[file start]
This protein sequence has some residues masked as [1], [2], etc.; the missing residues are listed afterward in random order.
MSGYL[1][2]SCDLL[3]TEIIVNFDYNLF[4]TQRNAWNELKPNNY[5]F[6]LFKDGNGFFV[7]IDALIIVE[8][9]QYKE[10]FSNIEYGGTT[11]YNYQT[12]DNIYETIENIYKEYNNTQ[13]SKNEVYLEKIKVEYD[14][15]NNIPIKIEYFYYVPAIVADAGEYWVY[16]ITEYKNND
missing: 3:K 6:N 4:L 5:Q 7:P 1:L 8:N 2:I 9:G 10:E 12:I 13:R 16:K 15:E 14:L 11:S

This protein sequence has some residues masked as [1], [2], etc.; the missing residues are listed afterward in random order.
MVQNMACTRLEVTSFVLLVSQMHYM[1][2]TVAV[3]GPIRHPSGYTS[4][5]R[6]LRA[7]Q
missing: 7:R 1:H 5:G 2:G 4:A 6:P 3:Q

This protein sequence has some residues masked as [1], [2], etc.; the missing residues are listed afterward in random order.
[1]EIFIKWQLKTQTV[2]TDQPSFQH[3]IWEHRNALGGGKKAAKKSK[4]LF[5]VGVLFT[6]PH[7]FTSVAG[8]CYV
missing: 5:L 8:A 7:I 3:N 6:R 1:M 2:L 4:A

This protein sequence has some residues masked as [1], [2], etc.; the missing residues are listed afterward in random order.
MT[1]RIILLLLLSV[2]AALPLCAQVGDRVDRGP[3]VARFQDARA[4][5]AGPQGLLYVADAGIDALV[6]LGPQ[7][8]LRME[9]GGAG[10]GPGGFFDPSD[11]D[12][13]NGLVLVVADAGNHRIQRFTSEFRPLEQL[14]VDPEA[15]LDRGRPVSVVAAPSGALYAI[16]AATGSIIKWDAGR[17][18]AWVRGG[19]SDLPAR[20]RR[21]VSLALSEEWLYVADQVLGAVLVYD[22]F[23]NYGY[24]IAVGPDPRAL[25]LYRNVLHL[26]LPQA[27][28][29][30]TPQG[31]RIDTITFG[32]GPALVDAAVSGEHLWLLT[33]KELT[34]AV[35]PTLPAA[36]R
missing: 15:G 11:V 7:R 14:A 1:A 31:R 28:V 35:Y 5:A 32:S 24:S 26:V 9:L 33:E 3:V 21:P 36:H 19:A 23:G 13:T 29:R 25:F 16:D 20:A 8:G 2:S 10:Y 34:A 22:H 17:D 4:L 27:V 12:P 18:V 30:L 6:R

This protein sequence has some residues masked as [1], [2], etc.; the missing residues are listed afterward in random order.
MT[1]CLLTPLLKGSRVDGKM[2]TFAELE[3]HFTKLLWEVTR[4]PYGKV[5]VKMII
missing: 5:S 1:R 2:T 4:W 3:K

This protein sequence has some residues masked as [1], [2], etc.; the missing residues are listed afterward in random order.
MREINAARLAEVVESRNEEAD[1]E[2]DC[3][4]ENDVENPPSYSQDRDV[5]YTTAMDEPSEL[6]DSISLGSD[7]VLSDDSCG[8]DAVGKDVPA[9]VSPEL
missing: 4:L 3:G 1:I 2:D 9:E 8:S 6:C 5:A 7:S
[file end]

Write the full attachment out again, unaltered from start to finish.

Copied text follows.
This protein sequence has some residues masked as [1], [2], etc.; the missing residues are listed afterward in random order.
MSGYL[1][2]SCDLL[3]TEIIVNFDYNLF[4]TQRNAWNELKPNNY[5]F[6]LFKDGNGFFV[7]IDALIIVE[8][9]QYKE[10]FSNIEYGGTT[11]YNYQT[12]DNIYETIENIYKEYNNTQ[13]SKNEVYLEKIKVEYD[14][15]NNIPIKIEYFYYVPAIVADAGEYWVY[16]ITEYKNND
missing: 3:K 6:N 4:L 5:Q 7:P 1:L 8:N 2:I 9:G 10:E 12:I 13:R 16:K 15:E 14:L 11:S

This protein sequence has some residues masked as [1], [2], etc.; the missing residues are listed afterward in random order.
MVQNMACTRLEVTSFVLLVSQMHYM[1][2]TVAV[3]GPIRHPSGYTS[4][5]R[6]LRA[7]Q
missing: 7:R 1:H 5:G 2:G 4:A 6:P 3:Q

This protein sequence has some residues masked as [1], [2], etc.; the missing residues are listed afterward in random order.
[1]EIFIKWQLKTQTV[2]TDQPSFQH[3]IWEHRNALGGGKKAAKKSK[4]LF[5]VGVLFT[6]PH[7]FTSVAG[8]CYV
missing: 5:L 8:A 7:I 3:N 6:R 1:M 2:L 4:A

This protein sequence has some residues masked as [1], [2], etc.; the missing residues are listed afterward in random order.
MT[1]RIILLLLLSV[2]AALPLCAQVGDRVDRGP[3]VARFQDARA[4][5]AGPQGLLYVADAGIDALV[6]LGPQ[7][8]LRME[9]GGAG[10]GPGGFFDPSD[11]D[12][13]NGLVLVVADAGNHRIQRFTSEFRPLEQL[14]VDPEA[15]LDRGRPVSVVAAPSGALYAI[16]AATGSIIKWDAGR[17][18]AWVRGG[19]SDLPAR[20]RR[21]VSLALSEEWLYVADQVLGAVLVYD[22]F[23]NYGY[24]IAVGPDPRAL[25]LYRNVLHL[26]LPQA[27][28][29][30]TPQG[31]RIDTITFG[32]GPALVDAAVSGEHLWLLT[33]KELT[34]AV[35]PTLPAA[36]R
missing: 15:G 11:V 7:R 14:A 1:A 31:R 28:V 35:Y 5:A 32:S 24:S 26:V 9:L 33:E 3:V 21:P 36:H 19:A 23:G 13:T 29:R 25:F 16:D 20:A 8:G 2:S 10:Y 34:A 22:H 17:D 4:L 27:V 12:P 18:V 30:L 6:R

This protein sequence has some residues masked as [1], [2], etc.; the missing residues are listed afterward in random order.
MT[1]CLLTPLLKGSRVDGKM[2]TFAELE[3]HFTKLLWEVTR[4]PYGKV[5]VKMII
missing: 5:S 1:R 2:T 4:W 3:K

This protein sequence has some residues masked as [1], [2], etc.; the missing residues are listed afterward in random order.
MREINAARLAEVVESRNEEAD[1]E[2]DC[3][4]ENDVENPPSYSQDRDV[5]YTTAMDEPSEL[6]DSISLGSD[7]VLSDDSCG[8]DAVGKDVPA[9]VSPEL
missing: 4:L 3:G 1:I 2:D 9:E 8:S 6:C 5:A 7:S